Varicose Veins

varicose_veins

Virginia Hernia Institute goes beyond hernias and treats Varicose Veins as well.
If you suffer from varicose veins, you’re a member of a very large club. Some 25 million Americans face a daily struggle with the swollen, ropey veins that can cause throbbing pain, severe swelling, and heavy, tired legs.

Half of all Americans over 50, and two-thirds of women over 60, have the condition. And many have dealt with it for decades, because varicose veins can appear even in teenagers too young to vote.

Heredity is a factor in venous reflux disease – if your parents or siblings have had varicose veins, you’re more likely to develop them – and people who are obese or have had multiple pregnancies are particularly susceptible, because the extra weight adds strain to the veins. Women are more vulnerable to the problem than men, partly because the hormonal changes brought on by menstruation, menopause and hormone-based drug therapy can relax vein walls and cause venous reflux.

Your lifestyle, particularly physical activity, can affect your odds of developing varicose veins as well. People whose careers require them to stand in place for long periods of time – nurses, teachers, waitresses, flight attendants and other service personnel, for example – have a higher-than-average risk of venous disease. So do people who do a good deal of heavy lifting.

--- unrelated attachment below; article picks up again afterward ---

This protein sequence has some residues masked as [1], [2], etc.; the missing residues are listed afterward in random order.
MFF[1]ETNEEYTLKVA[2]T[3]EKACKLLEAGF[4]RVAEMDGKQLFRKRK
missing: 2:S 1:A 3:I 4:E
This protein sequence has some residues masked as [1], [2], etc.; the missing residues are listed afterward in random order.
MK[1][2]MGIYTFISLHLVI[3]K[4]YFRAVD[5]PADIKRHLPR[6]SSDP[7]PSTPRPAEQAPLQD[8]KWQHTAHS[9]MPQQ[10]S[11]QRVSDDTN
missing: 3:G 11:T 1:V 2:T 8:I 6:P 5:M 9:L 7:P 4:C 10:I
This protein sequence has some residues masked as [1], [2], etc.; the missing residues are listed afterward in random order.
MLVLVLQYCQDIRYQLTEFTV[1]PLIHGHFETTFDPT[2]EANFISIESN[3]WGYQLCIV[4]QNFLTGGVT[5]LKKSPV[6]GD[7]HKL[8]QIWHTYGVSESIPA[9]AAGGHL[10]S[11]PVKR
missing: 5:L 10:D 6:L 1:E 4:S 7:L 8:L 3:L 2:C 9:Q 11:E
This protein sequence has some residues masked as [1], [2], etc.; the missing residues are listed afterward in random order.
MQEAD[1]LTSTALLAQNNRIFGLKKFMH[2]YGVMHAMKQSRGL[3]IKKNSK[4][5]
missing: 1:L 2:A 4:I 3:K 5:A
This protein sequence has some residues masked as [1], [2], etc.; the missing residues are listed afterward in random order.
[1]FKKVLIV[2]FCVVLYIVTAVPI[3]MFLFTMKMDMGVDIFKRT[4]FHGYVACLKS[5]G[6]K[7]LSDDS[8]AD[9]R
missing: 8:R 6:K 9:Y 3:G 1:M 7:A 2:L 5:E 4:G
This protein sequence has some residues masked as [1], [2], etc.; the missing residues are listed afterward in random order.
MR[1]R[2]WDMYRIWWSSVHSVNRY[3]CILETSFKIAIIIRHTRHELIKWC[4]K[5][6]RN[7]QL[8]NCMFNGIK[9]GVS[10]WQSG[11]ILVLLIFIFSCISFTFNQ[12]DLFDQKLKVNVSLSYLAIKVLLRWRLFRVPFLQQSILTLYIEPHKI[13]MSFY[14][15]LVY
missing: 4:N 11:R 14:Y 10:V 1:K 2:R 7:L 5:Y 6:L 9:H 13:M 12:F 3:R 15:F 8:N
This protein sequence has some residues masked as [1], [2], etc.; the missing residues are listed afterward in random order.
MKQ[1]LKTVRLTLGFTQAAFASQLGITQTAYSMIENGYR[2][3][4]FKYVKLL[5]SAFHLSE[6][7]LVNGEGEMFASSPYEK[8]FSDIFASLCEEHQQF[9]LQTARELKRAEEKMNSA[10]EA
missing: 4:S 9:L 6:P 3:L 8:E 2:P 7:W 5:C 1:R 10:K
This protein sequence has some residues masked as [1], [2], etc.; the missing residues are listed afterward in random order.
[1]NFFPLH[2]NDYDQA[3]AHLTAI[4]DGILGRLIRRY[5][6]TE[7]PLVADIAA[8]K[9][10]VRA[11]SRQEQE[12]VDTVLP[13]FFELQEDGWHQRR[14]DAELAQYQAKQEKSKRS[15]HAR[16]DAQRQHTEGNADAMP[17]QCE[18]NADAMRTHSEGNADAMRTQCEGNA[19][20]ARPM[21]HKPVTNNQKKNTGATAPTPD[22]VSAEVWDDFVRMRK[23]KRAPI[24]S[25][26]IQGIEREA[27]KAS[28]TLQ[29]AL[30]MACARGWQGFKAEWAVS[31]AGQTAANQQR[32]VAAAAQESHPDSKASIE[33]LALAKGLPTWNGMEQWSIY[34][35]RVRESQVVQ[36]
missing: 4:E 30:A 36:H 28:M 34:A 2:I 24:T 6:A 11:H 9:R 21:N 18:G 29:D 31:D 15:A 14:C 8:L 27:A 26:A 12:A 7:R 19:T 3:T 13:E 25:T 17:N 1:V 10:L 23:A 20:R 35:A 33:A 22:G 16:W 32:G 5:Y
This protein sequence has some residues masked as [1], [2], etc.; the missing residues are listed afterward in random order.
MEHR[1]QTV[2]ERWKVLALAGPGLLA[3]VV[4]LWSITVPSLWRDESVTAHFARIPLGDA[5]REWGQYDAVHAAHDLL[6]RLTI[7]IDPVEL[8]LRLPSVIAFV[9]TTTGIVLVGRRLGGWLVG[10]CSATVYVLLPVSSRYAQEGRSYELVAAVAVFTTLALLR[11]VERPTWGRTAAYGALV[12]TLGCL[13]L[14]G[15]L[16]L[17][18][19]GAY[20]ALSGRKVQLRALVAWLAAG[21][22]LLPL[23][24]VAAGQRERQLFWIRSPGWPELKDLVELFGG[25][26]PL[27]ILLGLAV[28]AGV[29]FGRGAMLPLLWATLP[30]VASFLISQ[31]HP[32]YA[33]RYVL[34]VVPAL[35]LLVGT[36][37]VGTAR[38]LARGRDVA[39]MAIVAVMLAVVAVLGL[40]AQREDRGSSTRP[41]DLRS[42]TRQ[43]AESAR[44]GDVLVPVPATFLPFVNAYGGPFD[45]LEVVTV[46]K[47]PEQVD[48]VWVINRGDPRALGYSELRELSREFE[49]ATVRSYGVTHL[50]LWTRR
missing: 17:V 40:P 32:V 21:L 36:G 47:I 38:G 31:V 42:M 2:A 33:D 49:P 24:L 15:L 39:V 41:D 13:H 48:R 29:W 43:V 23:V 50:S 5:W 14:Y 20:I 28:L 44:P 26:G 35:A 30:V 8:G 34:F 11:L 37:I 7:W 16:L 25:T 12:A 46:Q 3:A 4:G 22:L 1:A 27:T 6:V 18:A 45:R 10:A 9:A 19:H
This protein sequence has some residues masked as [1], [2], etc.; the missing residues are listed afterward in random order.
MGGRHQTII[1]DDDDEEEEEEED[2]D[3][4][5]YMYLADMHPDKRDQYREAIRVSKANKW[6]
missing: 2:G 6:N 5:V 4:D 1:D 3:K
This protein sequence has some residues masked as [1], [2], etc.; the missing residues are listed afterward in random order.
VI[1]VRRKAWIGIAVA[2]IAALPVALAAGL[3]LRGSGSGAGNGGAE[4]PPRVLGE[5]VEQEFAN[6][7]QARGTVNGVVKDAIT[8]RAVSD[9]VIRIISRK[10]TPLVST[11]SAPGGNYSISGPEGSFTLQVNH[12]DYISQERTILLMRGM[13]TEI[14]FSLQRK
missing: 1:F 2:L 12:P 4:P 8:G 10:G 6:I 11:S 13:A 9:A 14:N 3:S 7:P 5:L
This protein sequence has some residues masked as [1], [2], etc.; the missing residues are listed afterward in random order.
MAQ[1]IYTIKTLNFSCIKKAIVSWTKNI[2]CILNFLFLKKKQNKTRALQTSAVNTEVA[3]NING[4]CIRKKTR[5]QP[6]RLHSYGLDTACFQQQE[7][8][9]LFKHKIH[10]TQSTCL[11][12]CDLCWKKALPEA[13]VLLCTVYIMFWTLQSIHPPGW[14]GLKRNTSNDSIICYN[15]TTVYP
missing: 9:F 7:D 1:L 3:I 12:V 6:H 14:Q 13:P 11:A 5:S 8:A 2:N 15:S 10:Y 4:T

Once it appears, venous reflux disease never goes away by itself – it’s a progressive condition that can only worsen unless treated. Fortunately, the minimally-invasive, device-based advances in medical technology that have so profoundly impacted heart, lung and brain surgery in recent years are now having a similarly revolutionary impact on the treatment of varicose veins.

Many procedures have been developed over the years to deal with the problems that varicose veins create. Typically in the past the pain, swelling and skin changes that these dilated leg veins produced were treated in the hospital by procedures that were often painful, complicated and left behind a lot of scarring. Fortunately we live in a time when several minimally invasive procedures have been developed that treat these veins in a more pleasant and less traumatic way.

Sclerotherapy- In some cases patients have multiple small dilated veins on their legs that are not causing significant disability but are nevertheless undesirable and in some situations embarrassing. These situations are easily controlled with sclerotherapy.

Learn more about Varicose Vein treatments in the attached presentation:

The “Today Show” explores treatments to get rid of Varicose and Spider Veins

“Today Show” host Natalie Morales had NBC’s chief medical correspondent Dr. Nancy Snyderman on the program this morning to discuss the best treatments to get rid of varicose and spider veins, and what the differences are between the two.